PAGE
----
The Hesperia Star remains the best newspaper job I've ever had. I can't believe it's already been 10 years since it started. I have so many great memories of the two years I served as editor. I proudly display my City of Hesperia "Golden Pothole" award in my office. I keep the clock the paper received for outstanding media coverage of public education from ACSA on my desk even though it stopped keeping time years ago.


But it has taken a new career outside of day-to-day newspapering to make me realize it was more than the great people I worked with or the fantastic community in which I lived that made working in Hesperia so great. At the Hesperia Star, I was able to witness how a community-focused newspaper can enhance people's lives an connect them to each other and to their community.


I didn't realize it until now but my time at the Star has influenced most of the research I've done as a professor. What I've focused on is finding how news organizations can better connect and re-establish credibility with their audiences. The key to that process, especially online, is a hyper-local focus. That's what we tried to establish from the beginning with the Hesperia Star. We started the newspaper to cover Hesperia, and Hesperia only. We recognized how much important information that Hesperia residents needed to make informed decisions, whether they were about local government, schools, or business, was missing from existing coverage. I vividly remember selecting our tour of the huge Helig-Meyers Furniture distribution center as our first story because I wanted to demystify the behemoth for readers and help them appreciate what they had. I'm glad Graco took it over after the company declared bankruptcy.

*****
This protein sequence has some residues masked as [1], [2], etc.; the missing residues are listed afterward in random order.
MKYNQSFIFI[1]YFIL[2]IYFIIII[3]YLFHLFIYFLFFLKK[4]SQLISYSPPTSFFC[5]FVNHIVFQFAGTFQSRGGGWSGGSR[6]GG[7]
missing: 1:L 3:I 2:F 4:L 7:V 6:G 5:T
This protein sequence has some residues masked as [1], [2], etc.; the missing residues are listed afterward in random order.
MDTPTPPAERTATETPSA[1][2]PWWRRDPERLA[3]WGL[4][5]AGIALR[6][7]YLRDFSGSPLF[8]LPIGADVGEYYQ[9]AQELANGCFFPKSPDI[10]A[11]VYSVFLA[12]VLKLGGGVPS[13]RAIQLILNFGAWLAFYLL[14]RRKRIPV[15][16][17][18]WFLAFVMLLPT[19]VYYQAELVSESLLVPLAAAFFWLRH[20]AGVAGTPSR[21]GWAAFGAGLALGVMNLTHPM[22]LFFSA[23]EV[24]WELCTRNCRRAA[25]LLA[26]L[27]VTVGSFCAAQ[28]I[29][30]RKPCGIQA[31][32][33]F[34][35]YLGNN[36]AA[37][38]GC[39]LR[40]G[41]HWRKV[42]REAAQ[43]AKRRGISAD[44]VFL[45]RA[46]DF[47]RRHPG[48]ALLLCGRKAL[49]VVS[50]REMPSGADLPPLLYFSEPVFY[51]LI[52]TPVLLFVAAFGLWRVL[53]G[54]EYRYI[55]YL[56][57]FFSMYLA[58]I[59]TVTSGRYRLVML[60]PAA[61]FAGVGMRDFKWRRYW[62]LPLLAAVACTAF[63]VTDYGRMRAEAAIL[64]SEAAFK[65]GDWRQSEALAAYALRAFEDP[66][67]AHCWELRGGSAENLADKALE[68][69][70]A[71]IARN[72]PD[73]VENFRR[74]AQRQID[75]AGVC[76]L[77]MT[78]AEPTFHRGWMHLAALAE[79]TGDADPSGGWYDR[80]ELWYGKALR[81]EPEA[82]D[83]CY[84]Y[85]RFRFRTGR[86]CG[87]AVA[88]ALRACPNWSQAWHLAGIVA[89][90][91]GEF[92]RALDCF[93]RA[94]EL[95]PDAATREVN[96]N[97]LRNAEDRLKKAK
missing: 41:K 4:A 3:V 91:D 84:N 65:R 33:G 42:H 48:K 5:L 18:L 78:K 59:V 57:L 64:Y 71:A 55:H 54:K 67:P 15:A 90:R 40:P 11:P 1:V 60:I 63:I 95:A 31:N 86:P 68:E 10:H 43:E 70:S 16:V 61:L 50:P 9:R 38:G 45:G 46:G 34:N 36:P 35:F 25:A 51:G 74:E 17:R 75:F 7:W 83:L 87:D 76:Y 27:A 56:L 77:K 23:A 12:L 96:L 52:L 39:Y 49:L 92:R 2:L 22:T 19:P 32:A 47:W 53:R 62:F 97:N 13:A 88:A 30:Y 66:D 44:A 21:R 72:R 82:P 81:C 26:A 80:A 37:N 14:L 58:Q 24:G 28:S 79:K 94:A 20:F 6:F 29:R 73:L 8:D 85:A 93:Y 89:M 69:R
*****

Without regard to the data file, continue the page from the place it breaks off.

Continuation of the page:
On the job, however, I quickly learned providing information wasn't enough. Maybe it was the good folks in the Kiwanis Club who taught me. Or maybe it was patient Kim Summers at the city or even the concerned citizens who frequently stopped by our offices with reams of information about city and county missteps. Maybe it was the smart columnists we invited to join our pages, such as Richard Doornbos.


In fact, it was probably all of them, and all of the readers I ever interacted with that helped me see journalism isn't a one-way street. The information any news organization provides is worthless if it doesn't bring its reporters and members of the community closer together. In Hesperia more than anywhere else, I feel like I was able to create those kinds of relationships. The pace was less hectic, the stories were more fulfilling and easier to get, and the community was more appreciative, maybe because they hadn't had what they needed before.


I still follow the Hesperia Star. Peter and Beau are doing more than I ever did to build community in the High Desert, especially through the Internet. I'm a proud fan of the Hesperia Star in Facebook, and you should be too. The Web may be better equipped at bringing people together and building strong communities than print because it doesn't need to wait for a weekly Wednesday delivery.


No matter how you get the Star, however, I'm glad I got to be a part, and I encourage you to not just read, but to interact. Let Peter and Beau know what news is important to you, what information you need to make good decisions. I know they'll be listening.


Hans Meyer was the founding editor of the Hesperia Star newspaper, which was started up by the Daily Press in April of 2000.